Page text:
The Gloucester County Board of Supervisors voted 4-3 during its meeting Tuesday night in the colonial courthouse not to entertain a request on behalf of the Gloucester School Board to hold off discussing categorical funding until after a joint meeting of both boards in late September.
The board decided at its July meeting to discuss funding the school system by category rather than lump sum at its Sept. 7 meeting. The board has a joint meeting with the school board scheduled for Sept. 21.
Ann Burruss, chairman of the Gloucester County School Board, wrote a letter to Louise Theberge, chair of the Gloucester County Board of Supervisors, dated July 14, asking that the board wait to discuss the funding matter until after the joint meeting on Sept. 21.
"The school board has asked to be included in this discussion; however, the decision to discuss the matter at your Sept. 7, 2010 meeting with a potential vote on the matter seems to be premature," Burruss wrote. She later wrote, "October appears to give all parties concerned an opportunity for discussion."
Burruss continued, "On behalf of the Gloucester County School Board, I am respectfully asking that you honor our request for a discussion on this issue at the September 21, 2010 joint meeting instead of having the school board make a presentation at the September 7, 2010 meeting (as I believe was the original intent)."
Finally, Burruss asked supervisors in the letter, "What is the problem that you are trying to fix? If you can identify the problem, the school board would have a better understanding of your desire to change the funding methodology."
At the start of Tuesday’s meeting, Theberge asked the board to decide if this could be added to the agenda for discussion and consideration. She apologized for not letting board members know beforehand that they may be voting to place it on the agenda, but was out of town. However, she did note that all board members had received copies of Burruss’s letter.
Supervisors Bobby Crewe (Gloucester Point), John Northstein (Petsworth), Michelle Ressler (At-large) and Gregory Woodard (Ware) voted not to consider the school board’s request.
Ressler said she felt that with five public hearings on Tuesday’s docket, there wouldn’t be enough time for the discussion. However, Theberge made the point that the agenda was very light before the public hearings were set to begin at 8 p.m. The board ended up taking a 15-minute recess because it had finished all other agenda items by 7:45.
Woodard said, "I’m concerned with adding this because we already made the decision to delay this from August to September … It’s not expedient to add it to the agenda (tonight) … It appears the school board is micromanaging us by asking us to add it to the agenda."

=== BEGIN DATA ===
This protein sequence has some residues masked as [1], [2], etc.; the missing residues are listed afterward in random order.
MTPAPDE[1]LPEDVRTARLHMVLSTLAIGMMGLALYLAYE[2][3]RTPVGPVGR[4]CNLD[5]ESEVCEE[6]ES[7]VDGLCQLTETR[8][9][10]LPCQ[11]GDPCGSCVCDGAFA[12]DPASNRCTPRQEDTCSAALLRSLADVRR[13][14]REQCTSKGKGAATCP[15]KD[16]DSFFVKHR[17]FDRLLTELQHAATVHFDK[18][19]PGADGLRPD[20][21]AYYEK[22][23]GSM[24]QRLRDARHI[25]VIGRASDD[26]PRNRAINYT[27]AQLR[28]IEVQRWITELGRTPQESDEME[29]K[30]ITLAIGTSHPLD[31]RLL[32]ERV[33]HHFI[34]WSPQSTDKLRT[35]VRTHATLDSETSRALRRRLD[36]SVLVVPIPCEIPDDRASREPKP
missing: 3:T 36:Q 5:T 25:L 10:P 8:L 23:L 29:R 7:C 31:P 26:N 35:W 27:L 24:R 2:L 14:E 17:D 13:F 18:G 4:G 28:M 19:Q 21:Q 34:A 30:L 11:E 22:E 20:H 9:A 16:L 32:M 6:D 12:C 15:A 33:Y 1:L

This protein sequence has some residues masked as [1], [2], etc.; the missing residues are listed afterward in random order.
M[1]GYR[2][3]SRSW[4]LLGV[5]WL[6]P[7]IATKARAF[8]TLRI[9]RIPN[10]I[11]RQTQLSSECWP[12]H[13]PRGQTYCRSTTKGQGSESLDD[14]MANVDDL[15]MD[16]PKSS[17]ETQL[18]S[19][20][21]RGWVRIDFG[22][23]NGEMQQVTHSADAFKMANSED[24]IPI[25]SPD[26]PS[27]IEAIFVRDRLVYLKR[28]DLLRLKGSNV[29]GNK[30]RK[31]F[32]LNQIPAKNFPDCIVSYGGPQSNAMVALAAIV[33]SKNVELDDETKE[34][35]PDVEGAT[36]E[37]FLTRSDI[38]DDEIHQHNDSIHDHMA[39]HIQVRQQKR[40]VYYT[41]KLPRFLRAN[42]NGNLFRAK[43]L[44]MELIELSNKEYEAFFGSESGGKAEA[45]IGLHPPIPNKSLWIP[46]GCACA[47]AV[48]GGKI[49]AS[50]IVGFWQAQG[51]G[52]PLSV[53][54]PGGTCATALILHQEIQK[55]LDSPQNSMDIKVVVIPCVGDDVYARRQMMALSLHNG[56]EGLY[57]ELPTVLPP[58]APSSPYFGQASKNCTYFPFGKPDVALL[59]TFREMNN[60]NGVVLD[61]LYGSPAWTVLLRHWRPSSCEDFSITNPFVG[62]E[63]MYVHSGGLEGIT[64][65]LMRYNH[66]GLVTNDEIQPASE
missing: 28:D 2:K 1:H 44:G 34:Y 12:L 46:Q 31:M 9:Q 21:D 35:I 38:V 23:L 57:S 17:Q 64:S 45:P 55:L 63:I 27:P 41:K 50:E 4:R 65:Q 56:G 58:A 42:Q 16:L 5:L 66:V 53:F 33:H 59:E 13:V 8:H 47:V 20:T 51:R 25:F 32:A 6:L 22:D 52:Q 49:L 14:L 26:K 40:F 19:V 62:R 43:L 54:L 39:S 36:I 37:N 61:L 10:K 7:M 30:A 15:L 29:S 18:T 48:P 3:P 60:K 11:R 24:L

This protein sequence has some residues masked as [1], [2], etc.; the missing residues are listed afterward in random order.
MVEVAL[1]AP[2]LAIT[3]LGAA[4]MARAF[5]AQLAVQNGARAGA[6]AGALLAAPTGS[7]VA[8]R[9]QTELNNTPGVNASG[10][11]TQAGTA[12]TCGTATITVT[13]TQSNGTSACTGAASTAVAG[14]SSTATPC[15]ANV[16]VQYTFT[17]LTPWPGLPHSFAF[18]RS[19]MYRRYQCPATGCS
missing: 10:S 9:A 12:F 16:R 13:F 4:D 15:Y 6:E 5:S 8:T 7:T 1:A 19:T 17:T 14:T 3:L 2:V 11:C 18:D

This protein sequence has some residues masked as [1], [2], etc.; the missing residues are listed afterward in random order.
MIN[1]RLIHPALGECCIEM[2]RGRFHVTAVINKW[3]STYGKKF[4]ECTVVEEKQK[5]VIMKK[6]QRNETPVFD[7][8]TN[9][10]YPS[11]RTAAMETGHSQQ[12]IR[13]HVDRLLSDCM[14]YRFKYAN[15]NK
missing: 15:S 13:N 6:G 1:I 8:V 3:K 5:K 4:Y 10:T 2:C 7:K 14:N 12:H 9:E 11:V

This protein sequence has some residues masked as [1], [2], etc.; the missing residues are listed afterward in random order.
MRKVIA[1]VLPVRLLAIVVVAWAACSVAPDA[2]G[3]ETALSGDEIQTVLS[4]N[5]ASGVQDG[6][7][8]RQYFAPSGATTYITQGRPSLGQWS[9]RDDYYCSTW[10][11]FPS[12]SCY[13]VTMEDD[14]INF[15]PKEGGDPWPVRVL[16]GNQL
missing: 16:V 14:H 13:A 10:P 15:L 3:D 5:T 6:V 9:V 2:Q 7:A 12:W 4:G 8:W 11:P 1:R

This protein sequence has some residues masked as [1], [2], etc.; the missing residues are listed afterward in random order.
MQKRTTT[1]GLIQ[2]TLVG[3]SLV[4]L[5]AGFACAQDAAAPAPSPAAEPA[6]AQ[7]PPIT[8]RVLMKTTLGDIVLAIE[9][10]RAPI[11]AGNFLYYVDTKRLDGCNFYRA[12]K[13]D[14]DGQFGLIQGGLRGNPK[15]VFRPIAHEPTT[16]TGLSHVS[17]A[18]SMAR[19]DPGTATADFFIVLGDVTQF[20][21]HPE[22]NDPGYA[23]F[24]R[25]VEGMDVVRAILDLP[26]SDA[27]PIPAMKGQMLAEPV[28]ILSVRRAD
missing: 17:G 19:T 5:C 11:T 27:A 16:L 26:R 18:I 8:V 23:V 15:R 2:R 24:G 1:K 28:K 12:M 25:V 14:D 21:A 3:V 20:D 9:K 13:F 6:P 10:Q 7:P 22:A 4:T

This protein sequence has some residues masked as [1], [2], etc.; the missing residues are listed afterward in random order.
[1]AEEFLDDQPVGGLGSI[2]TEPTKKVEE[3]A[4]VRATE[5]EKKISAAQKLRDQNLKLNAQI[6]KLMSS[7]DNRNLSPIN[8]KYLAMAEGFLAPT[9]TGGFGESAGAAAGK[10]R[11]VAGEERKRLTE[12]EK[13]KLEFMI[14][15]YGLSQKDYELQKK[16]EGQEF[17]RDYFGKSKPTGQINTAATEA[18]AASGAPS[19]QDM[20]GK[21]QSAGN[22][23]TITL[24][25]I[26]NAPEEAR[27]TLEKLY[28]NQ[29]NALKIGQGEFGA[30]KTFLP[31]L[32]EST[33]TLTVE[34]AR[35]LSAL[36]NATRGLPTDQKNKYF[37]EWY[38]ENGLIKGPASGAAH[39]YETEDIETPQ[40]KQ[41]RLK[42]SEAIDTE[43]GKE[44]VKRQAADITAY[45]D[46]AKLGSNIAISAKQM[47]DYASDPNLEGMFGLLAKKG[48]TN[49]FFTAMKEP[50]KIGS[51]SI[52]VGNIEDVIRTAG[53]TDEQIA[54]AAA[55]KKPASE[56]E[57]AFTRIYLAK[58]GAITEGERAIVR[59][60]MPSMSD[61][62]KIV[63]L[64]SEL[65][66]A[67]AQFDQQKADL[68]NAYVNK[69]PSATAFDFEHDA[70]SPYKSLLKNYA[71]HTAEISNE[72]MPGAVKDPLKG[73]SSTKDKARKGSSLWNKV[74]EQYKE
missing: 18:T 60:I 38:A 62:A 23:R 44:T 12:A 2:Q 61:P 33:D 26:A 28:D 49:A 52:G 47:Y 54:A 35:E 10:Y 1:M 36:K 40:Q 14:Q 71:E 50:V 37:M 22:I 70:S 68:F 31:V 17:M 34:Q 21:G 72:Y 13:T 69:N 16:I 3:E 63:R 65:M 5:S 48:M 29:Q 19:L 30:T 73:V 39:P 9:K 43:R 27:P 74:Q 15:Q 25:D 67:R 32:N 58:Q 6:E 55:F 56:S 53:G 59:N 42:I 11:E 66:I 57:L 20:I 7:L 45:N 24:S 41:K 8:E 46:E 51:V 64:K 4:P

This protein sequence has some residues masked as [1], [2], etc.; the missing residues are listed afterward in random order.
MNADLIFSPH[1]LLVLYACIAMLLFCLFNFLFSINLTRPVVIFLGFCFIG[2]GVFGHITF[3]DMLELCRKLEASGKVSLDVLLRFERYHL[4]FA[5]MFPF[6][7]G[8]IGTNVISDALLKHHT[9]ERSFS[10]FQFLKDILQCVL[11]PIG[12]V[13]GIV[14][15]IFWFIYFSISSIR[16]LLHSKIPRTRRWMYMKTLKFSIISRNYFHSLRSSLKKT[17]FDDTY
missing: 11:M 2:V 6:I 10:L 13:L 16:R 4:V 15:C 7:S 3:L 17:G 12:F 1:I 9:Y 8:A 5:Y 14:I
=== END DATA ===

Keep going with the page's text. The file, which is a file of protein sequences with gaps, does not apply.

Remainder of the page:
He later said, "We all know (the school board) is opposed to categorical funding. That’s a no-brainer." He said, "We need to stay the course" and not be "micromanaged."
Theberge replied, "I’m going to tell you straight up, this (request) is not micromanagement by the school board." Woodard replied, "Straight up, it is."
York district supervisor Carter Borden said, "This is a simple request to delay work on funding methodology until after the joint meeting … And I think it is a reasonable request."
The board voted unanimously to support five items Tuesday night following public hearings.
The first was an amendment to the county’s procurement ordinance. A second was a rezoning of the Burgh Westra Historic District.
A third vote added wood recycling facilities to the RC-1 district under a conditional use permit process. Ware District resident Nathan Brown said it is a shame it took four to five years to address this issue, but was supportive of moving forward with it. Abingdon District resident Charles Kerns Jr. was also in favor of this change, and felt it would be especially helpful following a tropical storm, hurricane or similar event.
A fourth vote was taken on an ordinance regulating discharge of fats, oils and grease. The ordinance, required by a consent order by the Environmental Protection Agency, requires localities to develop, adopt and enforce a program addressing the release of fats, oils and grease into its public sewer system.
Implementation of this into Gloucester’s ordinance primarily will impact commercial establishments, by requiring the installation and registration of all types of grease control devices (GCD) for establishments within the sanitary sewer district and requiring proper maintenance of those devices.
Kerns said he was concerned with churches that may only serve one or two meals a month falling into the same category as restaurants.
Marty Schlesinger, director of public utilities, felt it would not be a problem, as long as the kitchen staff was careful about what they put down the drain.
Finally, the board voted on amendments to the county’s floodplain management ordinance, which basically allows it to stay a part of the National Flood Insurance Program. Revisions include an additional foot of freeboard clearance to the existing elevation requirements for new or substantially improved structures within the flood zones designated on the map.
The board approved a resolution authorizing the county clerk to advertise a public hearing for tax exemption by designation for the Gloucester-Mathews Free Clinic.
The board approved a resolution to dissolve the Gloucester Task Force on Community Concerns.
The board continued Tuesday’s meeting to Aug. 30 at 6 p.m. in the Gloucester Library Community Room, where it will discuss reassessment.